Polly is a mystery, and one that I do not pretend to fathom.  She had come from the staid and quiet suburban town of Evanston, Illinois.  And she herself was in appearance staid and quiet and suburban; yet she collected about her in her restaurant the wildest and noisiest horde of young folk in America.  Over this motley collection, drawn from the four corners of the continent, she presided with a benignant serenity.  Doubtless she liked it.  She must have enjoyed being the madonna of these truants and orphans.  She saw to it that these spoiled, reckless, wayward children were properly fed, whether or not they had the money to pay for it.  And for all I know, she may have sewed their buttons on....
    Her right-hand man in this enterprise was the picturesque Hippolyte.  He was an anarchist, and a gentle soul, but somewhat formidable in aspect, despite his diminutive size, what with his fierce mustachios and goatee, and his occasional outbursts of volcanic invective.  "Bourgeois pigs!" was his favorite descriptive phrase.  He had been, it was said, in half the prisons of Europe--not at all a bad record for one who could cater to the Village, where laws and policemen were held in slight regard.  Hippolyte was cook, waiter, dishwasher and chief conversationalist at the new restaurant.  Without Hippolyte, the Village might have existed, but it would not have been what it was.  Without Polly, it could scarcely have come into existence.
    But if these were the founders of the Village, its true presiding spirit, its inspirer and guide and stimulus was Grace.  It would wrong her to say that she was its organizer.  It would be truer to call her the flame at which its new life was kindled.  She was wonderful, adorable, beautiful. restless, serene--but who can describe Grace?  Not I.  We were all in love with her; amd we all still are.
    Egeria's dream, after a fashion of its own, came true. . . .  Artists and writers must eat; they came to Polly's, delighted to find real home-cooking: and afterward they stayed to dance and talk in the rooms of the Liberal Club upstairs.  They became acquainted with each other--which is the secret of all that happened afterward.  The touchy, proud, suspicious, irascible stand-offishness which is characteristic of the struggling young artist in America, vanished under the genial influences of Polly's savory meals and the alluring strains of ragtime from the Liberal Club phonograph.  At the little gayly-painted tables in that basement room, and on the dancing-floor above, they are inspired to make friendships, to give parties, and to fall in love.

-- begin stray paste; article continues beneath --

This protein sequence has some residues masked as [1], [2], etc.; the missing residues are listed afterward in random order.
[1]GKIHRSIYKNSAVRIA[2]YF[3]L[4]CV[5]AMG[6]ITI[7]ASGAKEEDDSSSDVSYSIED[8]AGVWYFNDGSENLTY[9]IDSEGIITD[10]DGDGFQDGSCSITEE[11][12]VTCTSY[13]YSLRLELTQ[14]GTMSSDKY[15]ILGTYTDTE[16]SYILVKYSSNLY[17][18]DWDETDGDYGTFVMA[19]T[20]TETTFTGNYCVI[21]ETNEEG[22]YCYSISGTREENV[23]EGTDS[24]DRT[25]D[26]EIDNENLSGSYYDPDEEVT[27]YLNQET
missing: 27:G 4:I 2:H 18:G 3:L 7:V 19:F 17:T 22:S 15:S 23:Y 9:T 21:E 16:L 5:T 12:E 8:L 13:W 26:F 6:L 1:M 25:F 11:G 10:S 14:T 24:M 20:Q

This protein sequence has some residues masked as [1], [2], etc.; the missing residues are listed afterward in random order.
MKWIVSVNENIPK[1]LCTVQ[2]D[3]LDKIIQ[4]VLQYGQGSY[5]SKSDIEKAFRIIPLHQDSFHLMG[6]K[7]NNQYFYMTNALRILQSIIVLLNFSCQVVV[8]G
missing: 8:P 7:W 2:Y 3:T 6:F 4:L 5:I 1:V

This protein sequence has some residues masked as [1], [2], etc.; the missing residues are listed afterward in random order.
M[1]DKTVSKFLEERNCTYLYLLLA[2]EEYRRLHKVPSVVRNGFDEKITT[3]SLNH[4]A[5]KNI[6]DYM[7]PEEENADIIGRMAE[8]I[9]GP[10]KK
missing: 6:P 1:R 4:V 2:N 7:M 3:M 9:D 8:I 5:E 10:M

To the club and restaurant there flocked, moreover, what was just beginning to be playfully called "the intelligentsia."  Many of these had their actual residence elsewhere in the city, but their spiritual home was in Greenwich Village.  Some of them, indeed, unable to stay away, moved into the garrets and basements of the district, painting their furniture in bright colors, and being happy--for the first time in their lives, as they enthusiastically declared.  In how many unsuspected minds there lurks the child's desire to live in a garret!  Here they could fulfill that simple wish.  Among them were scholars, scientists, historians, and such like serious folk, as well as story tellers and picture makers.  There were also "leaders of revolts": for instance, there was Big Bill, with his one eye and his great fist and his soft voice--a radical labor leader, the hero of a hundred battles in the war of the classes.
    And there were girls by the score, young and lovely and eager; wanting to write, to paint, to act, to see life and live it.  An exciting young world, full of high purpose and serious endeavor--and that may have been why its play was so golden and its love so lovely.